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Seattle Rose Society

ROSE CARE

Fertilizing Roses



Fertilization is synonymous with production in roses. Plants must be fed if they are to remain healthy and produce good blooms. You replenish the nutrients consumed by the plant.


Strictly speaking, there is no such thing as an organic fertilizer. Organic materials feed the soil bacteria, which, in turn, break it down into inert mineral salts, the only form in which the plant is capable of absorbing them. Chemical fertilizers are generally faster acting than organic materials, since they require only dissolution in water to become available to the plant. However, organic materials are essential for a well-conditioned soil.


All products labeled as fertilizer must, by law, have the percentages of nitrogen, phosphorus and potassium listed in that order (N-P-K) on the container. Nitrogen produces vegetative growth; phosphorus promotes the root system and the bloom; potassium or potash stimulates the general health of the plant. If a granular commercial fertilizer is used, choose one with a general balance between the three main chemical ingredients and, if possible, one that also contains trace elements.


Soil bacteria are dormant until the soil warms up in the spring; therefore, too-early applications of fertilizer in the soil are wasted. However, some benefit can be obtained by foliar feeding plants with a water-soluble plant food during cool springs. 1-2 handfuls (use gloves, or a 1-cup measure) of granular fertilizer applied in April, June and August will suffice. Do not apply any fertilizer containing nitrogen after mid-September. Always water before and after applying granular fertilizer. If dry fertilizer gets on the leaves, rinse it off immediately.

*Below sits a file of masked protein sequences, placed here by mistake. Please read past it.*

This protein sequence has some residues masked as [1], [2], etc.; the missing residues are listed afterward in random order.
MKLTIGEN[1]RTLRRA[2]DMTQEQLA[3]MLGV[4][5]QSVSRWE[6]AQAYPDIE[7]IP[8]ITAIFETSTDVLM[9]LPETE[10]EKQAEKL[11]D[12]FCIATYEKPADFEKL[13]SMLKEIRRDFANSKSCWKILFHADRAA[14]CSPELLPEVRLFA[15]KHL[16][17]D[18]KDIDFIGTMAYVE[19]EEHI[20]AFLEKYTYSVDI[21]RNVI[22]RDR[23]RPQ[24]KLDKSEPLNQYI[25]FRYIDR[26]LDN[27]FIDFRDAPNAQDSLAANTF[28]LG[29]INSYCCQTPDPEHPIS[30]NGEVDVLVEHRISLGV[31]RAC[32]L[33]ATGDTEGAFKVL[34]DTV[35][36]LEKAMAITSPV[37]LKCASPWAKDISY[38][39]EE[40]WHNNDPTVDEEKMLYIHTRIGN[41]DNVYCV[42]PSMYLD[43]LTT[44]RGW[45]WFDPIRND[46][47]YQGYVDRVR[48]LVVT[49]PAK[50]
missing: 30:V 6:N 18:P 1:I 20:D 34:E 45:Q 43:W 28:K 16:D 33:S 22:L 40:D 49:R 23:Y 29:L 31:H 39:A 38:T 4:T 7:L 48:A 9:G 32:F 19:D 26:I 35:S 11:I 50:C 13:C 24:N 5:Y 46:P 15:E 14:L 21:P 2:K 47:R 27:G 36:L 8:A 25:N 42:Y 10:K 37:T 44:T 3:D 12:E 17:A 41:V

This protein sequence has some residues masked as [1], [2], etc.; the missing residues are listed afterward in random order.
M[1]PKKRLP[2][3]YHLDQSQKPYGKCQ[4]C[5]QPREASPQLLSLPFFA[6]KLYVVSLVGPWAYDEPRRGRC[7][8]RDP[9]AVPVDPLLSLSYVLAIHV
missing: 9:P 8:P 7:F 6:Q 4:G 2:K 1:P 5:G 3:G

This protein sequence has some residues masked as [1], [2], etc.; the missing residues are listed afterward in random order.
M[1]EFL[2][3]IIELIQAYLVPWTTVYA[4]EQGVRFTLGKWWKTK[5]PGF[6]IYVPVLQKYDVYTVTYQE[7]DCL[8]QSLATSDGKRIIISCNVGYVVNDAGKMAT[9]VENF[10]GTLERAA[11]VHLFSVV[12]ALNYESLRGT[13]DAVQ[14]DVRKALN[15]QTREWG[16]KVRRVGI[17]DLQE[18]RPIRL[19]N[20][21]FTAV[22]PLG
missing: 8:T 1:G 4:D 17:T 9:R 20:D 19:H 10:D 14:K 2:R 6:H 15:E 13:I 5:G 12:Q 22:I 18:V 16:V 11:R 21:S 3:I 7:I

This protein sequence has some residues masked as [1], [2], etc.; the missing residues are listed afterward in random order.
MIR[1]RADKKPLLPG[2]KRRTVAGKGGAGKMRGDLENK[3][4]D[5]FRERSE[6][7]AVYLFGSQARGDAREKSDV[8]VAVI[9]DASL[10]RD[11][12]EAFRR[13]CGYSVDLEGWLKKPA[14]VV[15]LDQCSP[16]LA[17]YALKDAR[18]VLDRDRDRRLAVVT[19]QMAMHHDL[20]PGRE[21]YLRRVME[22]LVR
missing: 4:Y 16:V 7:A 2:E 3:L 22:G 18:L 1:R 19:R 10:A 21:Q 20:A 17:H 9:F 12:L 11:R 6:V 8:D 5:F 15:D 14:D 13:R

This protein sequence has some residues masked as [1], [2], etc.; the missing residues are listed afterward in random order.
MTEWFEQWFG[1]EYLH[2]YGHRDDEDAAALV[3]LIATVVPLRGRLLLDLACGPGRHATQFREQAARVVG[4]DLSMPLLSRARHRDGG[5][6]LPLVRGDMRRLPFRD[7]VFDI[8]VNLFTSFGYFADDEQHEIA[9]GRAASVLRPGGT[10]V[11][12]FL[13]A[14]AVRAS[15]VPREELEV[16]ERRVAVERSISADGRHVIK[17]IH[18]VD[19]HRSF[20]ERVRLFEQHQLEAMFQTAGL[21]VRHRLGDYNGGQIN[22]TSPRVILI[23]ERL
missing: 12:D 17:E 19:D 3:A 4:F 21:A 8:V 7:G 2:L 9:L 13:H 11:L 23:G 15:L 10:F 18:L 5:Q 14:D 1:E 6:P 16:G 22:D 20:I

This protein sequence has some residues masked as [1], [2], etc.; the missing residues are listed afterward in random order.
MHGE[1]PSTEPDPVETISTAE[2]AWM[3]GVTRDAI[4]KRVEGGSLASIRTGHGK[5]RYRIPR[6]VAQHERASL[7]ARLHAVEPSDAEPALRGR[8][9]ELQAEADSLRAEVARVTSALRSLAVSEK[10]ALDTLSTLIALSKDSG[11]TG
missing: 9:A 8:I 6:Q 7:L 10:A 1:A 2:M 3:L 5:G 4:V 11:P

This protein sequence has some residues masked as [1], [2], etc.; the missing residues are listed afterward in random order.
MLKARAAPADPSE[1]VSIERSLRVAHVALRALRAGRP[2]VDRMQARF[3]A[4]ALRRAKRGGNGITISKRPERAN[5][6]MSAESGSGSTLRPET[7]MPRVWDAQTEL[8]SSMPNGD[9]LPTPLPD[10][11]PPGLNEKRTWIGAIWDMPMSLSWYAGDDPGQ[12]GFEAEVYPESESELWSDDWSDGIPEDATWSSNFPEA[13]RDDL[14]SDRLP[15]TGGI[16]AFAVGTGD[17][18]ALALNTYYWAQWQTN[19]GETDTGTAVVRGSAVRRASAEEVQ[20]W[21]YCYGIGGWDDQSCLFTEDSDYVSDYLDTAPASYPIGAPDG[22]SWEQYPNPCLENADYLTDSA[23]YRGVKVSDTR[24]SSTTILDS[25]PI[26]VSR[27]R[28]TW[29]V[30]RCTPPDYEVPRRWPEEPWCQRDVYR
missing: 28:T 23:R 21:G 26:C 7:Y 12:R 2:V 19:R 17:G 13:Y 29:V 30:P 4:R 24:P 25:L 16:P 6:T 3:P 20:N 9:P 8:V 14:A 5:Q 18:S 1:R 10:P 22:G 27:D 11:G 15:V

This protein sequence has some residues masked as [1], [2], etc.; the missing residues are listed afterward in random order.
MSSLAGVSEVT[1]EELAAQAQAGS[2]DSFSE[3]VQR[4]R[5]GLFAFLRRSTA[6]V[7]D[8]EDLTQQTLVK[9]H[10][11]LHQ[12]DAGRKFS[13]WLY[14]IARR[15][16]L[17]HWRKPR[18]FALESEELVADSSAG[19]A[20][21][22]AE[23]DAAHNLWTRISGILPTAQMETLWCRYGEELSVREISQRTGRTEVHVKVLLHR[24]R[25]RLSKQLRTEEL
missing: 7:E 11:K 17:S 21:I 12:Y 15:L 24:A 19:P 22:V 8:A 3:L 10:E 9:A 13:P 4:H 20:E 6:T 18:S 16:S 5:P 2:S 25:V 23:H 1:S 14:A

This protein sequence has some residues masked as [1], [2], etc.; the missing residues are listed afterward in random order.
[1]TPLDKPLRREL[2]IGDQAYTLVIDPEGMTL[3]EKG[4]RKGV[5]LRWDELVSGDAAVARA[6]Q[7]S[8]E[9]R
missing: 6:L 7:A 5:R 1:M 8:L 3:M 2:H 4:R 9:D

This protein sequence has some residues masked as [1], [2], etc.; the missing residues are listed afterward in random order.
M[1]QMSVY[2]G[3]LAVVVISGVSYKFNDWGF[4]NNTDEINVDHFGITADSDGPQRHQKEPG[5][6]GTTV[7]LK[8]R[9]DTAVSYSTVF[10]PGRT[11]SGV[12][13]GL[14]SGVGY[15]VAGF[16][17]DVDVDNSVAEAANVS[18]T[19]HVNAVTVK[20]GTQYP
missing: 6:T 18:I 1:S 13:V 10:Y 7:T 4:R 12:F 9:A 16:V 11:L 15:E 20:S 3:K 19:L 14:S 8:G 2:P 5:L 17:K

Osmocote™ and other time-released fertilizers can be applied to the soil at pruning time and will adequately feed the plant for the entire growing season. However, most rosarians will supplement this with occasional granular or water-soluble fertilizers.


Alfalfa pellets contain a valuable growth hormone and make an excellent feeding supplement - about one cup per plant worked lightly into the soil in the spring.


Epsom salts (magnesium sulfate) is also useful to the plant. Approximately 3 oz. per plant in the spring is recommended at least every other year.


Gypsum is another supplement that will curb salt buildup, provide calcium, and prevent soil compaction and improve drainage. Two cups per plant per year is adequate.


Fertilizers are of little value if your soil is out of pH balance. A pH range of 6.0 to 6.8 is best for roses. Test your soil occasionally and correct if necessary.

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